by Alex Kreit, Associate Professor of Law, Director, Center for Law & Social Justice, Co-Director, Criminal Law Fellowship Program, Thomas Jefferson School of Law. Kreit is also author of the ACS Issue Brief, “Toward a Public Health Approach to Drug Policy.”
When Gil Kerlikowske took office as drug czar four years ago, he said he was going to retire the concept of the war on drugs. During Obama’s first term, however, his policies did not live up to the bold rhetoric. There were a handful of reforms -- perhaps most notably, a reduction (though not elimination) of the disparity between crack and powder cocaine. But at its core, federal drug policy remained almost entirely unchanged between 2009 and 2012.
In recent weeks, the Obama administration has turned its words into action by tackling one of the most significant and criticized features of the drug war: mandatory minimum sentencing.
Enacted in the 1980s, the mandatory minimum drug sentencing laws were the embodiment of the “war on drugs” mentality. Indeed, it’s difficult to think of another federal law or policy as closely linked to the drug war.
Last month, Attorney General Eric Holder announced a new charging policy, instructing federal prosecutors not to seek mandatory minimum sentences in drug cases that met certain criteria. With some of the criteria left open to interpretation, I wrote last month that only time would tell the policy’s true impact. Will the Department of Justice closely monitor local prosecutors to ensure compliance and consistent interpretation of the policy? Or, will federal prosecutors be given the leeway to circumvent or narrowly apply the new policy?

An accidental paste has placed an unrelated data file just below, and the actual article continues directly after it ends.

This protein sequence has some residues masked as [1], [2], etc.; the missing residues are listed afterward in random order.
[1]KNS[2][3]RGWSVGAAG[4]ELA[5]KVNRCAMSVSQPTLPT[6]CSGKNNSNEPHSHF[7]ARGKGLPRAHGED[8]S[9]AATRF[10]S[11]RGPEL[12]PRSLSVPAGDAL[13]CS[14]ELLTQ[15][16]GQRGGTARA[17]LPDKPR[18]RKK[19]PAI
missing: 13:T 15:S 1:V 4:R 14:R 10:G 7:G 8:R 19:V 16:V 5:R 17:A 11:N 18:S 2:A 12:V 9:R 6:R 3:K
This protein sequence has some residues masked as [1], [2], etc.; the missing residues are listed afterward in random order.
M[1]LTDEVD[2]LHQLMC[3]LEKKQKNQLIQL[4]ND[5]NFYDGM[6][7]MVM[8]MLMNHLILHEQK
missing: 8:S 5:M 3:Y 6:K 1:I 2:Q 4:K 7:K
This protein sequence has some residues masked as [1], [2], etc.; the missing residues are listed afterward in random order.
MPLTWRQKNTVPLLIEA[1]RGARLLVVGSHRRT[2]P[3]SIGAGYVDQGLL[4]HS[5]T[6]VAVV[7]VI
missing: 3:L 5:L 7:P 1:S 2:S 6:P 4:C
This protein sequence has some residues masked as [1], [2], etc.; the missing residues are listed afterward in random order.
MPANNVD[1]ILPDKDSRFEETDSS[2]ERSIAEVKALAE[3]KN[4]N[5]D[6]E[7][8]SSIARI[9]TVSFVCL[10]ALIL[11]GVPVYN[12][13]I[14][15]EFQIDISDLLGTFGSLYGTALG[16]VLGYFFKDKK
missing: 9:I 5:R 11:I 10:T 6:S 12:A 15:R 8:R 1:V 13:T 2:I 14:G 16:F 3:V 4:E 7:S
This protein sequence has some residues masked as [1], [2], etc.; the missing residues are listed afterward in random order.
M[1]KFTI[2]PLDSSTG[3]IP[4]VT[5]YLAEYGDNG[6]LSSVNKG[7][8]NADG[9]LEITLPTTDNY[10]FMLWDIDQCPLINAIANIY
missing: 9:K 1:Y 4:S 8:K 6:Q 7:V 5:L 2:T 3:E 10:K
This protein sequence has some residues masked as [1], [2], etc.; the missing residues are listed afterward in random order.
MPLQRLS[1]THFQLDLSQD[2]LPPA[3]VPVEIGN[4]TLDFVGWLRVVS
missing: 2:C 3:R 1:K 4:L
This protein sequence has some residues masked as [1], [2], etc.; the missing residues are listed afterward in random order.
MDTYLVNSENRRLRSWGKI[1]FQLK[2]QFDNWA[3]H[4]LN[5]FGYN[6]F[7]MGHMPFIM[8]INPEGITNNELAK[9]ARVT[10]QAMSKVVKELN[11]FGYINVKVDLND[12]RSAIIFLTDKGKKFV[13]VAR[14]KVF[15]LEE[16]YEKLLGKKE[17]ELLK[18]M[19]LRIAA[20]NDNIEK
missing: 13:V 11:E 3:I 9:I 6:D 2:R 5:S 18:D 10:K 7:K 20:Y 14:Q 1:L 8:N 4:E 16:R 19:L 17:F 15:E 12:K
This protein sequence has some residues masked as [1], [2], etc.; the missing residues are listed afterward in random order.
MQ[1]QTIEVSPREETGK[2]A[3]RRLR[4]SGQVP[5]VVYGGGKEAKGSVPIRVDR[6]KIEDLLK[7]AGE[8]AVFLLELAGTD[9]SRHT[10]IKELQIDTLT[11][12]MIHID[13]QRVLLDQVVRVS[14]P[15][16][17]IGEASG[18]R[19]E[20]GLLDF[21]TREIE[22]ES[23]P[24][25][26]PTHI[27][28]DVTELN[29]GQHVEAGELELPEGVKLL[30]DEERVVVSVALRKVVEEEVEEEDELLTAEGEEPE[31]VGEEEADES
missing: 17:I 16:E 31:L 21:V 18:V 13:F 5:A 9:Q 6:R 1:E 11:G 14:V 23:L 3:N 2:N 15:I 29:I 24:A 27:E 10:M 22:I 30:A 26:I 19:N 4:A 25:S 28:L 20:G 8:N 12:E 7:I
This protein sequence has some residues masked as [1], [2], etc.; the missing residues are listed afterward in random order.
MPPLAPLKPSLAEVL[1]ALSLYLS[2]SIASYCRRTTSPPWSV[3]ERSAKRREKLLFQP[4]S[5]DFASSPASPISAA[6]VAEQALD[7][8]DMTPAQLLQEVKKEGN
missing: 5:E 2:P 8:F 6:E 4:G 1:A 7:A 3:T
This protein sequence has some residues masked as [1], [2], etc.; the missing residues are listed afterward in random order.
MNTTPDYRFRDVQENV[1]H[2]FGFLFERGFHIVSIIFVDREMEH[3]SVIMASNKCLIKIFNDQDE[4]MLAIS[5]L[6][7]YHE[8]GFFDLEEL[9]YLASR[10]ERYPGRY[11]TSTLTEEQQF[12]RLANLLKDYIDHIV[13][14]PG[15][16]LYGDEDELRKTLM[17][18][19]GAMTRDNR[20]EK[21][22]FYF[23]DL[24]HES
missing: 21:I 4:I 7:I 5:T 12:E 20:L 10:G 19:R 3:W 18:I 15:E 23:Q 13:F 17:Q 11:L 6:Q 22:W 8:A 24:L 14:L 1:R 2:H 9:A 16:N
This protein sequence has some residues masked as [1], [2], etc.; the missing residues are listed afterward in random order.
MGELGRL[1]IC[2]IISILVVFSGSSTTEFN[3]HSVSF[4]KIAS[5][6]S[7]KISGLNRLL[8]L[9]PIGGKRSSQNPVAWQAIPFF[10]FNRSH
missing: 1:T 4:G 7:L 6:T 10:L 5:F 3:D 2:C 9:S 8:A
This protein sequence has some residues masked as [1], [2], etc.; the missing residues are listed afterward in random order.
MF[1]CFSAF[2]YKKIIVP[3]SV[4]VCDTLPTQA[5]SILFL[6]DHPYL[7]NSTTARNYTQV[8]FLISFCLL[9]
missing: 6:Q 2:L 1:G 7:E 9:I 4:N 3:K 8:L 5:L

While it will take at least a few more months to know the answers to these questions, last week Attorney General Holder issued a second memo that provides reason for optimism. Holder’s most recent memo expands the new policy by applying it to defendants who have already been charged and encouraging prosecutors to follow the guidance even in cases where the defendant has already pled guilty and is awaiting sentencing, where it is “legally and practically feasible.”
This development is a hopeful sign that the Department of Justice is serious about its new policy.